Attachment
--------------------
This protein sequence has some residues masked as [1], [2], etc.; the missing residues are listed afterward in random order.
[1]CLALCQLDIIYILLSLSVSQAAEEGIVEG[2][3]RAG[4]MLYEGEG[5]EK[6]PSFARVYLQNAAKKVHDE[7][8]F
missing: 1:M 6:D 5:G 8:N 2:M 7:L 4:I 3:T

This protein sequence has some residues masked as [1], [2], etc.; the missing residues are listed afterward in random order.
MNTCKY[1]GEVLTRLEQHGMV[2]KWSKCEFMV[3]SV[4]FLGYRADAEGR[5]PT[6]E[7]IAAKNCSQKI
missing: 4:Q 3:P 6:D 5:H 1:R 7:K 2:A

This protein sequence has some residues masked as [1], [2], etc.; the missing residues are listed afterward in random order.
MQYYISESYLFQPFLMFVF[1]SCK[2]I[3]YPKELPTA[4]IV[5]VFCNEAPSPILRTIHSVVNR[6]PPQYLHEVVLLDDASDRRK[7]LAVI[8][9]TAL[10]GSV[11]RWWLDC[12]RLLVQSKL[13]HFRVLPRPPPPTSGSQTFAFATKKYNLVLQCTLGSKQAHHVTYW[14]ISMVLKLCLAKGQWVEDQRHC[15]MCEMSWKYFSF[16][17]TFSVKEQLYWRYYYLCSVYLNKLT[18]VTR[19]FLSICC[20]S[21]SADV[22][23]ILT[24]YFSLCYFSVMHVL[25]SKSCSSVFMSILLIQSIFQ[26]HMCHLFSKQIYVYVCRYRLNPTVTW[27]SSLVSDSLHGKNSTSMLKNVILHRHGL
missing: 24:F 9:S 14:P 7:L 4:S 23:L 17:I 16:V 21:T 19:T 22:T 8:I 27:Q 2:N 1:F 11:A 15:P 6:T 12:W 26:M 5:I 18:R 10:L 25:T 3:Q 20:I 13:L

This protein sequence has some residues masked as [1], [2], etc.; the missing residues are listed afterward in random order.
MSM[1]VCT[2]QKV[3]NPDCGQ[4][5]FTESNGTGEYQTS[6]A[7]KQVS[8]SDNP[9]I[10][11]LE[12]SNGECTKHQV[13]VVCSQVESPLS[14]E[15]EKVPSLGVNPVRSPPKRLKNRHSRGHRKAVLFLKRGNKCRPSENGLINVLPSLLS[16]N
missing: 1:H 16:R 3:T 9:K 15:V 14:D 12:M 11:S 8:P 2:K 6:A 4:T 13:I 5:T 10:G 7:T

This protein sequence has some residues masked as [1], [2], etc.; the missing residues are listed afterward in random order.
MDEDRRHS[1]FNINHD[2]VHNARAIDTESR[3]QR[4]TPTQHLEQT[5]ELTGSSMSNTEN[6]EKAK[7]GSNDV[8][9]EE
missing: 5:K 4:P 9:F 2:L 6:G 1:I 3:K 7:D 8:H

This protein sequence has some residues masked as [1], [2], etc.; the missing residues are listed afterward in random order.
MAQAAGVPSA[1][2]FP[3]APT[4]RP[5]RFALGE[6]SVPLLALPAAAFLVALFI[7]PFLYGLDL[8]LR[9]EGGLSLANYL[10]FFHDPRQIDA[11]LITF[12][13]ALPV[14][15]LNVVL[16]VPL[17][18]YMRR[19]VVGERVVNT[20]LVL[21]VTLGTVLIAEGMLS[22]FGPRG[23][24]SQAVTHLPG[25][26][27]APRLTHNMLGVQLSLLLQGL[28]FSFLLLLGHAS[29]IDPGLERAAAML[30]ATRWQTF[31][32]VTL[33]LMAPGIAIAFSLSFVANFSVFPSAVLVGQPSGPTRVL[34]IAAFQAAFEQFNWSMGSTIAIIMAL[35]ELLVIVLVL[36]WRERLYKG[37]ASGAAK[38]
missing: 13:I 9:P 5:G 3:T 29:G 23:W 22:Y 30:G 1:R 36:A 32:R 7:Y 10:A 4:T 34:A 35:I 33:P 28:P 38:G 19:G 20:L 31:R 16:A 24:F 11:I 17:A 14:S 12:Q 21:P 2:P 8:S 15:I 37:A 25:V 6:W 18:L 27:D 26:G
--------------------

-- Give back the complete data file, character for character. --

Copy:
This protein sequence has some residues masked as [1], [2], etc.; the missing residues are listed afterward in random order.
[1]CLALCQLDIIYILLSLSVSQAAEEGIVEG[2][3]RAG[4]MLYEGEG[5]EK[6]PSFARVYLQNAAKKVHDE[7][8]F
missing: 1:M 6:D 5:G 8:N 2:M 7:L 4:I 3:T

This protein sequence has some residues masked as [1], [2], etc.; the missing residues are listed afterward in random order.
MNTCKY[1]GEVLTRLEQHGMV[2]KWSKCEFMV[3]SV[4]FLGYRADAEGR[5]PT[6]E[7]IAAKNCSQKI
missing: 4:Q 3:P 6:D 5:H 1:R 7:K 2:A

This protein sequence has some residues masked as [1], [2], etc.; the missing residues are listed afterward in random order.
MQYYISESYLFQPFLMFVF[1]SCK[2]I[3]YPKELPTA[4]IV[5]VFCNEAPSPILRTIHSVVNR[6]PPQYLHEVVLLDDASDRRK[7]LAVI[8][9]TAL[10]GSV[11]RWWLDC[12]RLLVQSKL[13]HFRVLPRPPPPTSGSQTFAFATKKYNLVLQCTLGSKQAHHVTYW[14]ISMVLKLCLAKGQWVEDQRHC[15]MCEMSWKYFSF[16][17]TFSVKEQLYWRYYYLCSVYLNKLT[18]VTR[19]FLSICC[20]S[21]SADV[22][23]ILT[24]YFSLCYFSVMHVL[25]SKSCSSVFMSILLIQSIFQ[26]HMCHLFSKQIYVYVCRYRLNPTVTW[27]SSLVSDSLHGKNSTSMLKNVILHRHGL
missing: 24:F 9:S 14:P 7:L 4:S 23:L 17:I 16:V 21:T 19:T 22:T 8:I 27:Q 2:N 1:F 11:A 15:P 6:T 12:W 26:M 5:I 18:R 10:L 25:T 3:Q 20:I 13:L

This protein sequence has some residues masked as [1], [2], etc.; the missing residues are listed afterward in random order.
MSM[1]VCT[2]QKV[3]NPDCGQ[4][5]FTESNGTGEYQTS[6]A[7]KQVS[8]SDNP[9]I[10][11]LE[12]SNGECTKHQV[13]VVCSQVESPLS[14]E[15]EKVPSLGVNPVRSPPKRLKNRHSRGHRKAVLFLKRGNKCRPSENGLINVLPSLLS[16]N
missing: 1:H 16:R 3:T 9:K 15:V 14:D 12:M 11:S 8:P 2:K 6:A 4:T 13:I 5:T 10:G 7:T

This protein sequence has some residues masked as [1], [2], etc.; the missing residues are listed afterward in random order.
MDEDRRHS[1]FNINHD[2]VHNARAIDTESR[3]QR[4]TPTQHLEQT[5]ELTGSSMSNTEN[6]EKAK[7]GSNDV[8][9]EE
missing: 5:K 4:P 9:F 2:L 6:G 1:I 3:K 7:D 8:H

This protein sequence has some residues masked as [1], [2], etc.; the missing residues are listed afterward in random order.
MAQAAGVPSA[1][2]FP[3]APT[4]RP[5]RFALGE[6]SVPLLALPAAAFLVALFI[7]PFLYGLDL[8]LR[9]EGGLSLANYL[10]FFHDPRQIDA[11]LITF[12][13]ALPV[14][15]LNVVL[16]VPL[17][18]YMRR[19]VVGERVVNT[20]LVL[21]VTLGTVLIAEGMLS[22]FGPRG[23][24]SQAVTHLPG[25][26][27]APRLTHNMLGVQLSLLLQGL[28]FSFLLLLGHAS[29]IDPGLERAAAML[30]ATRWQTF[31][32]VTL[33]LMAPGIAIAFSLSFVANFSVFPSAVLVGQPSGPTRVL[34]IAAFQAAFEQFNWSMGSTIAIIMAL[35]ELLVIVLVL[36]WRERLYKG[37]ASGAAK[38]
missing: 13:I 9:P 5:G 3:T 29:G 23:W 22:Y 30:G 1:R 36:A 32:R 7:Y 10:A 4:T 34:A 35:I 33:P 28:P 38:G 19:G 20:L 31:R 16:A 24:F 11:I 17:A 14:S 12:Q 21:P 2:P 8:S 15:I 37:A 25:V 6:W 18:L 27:D 26:G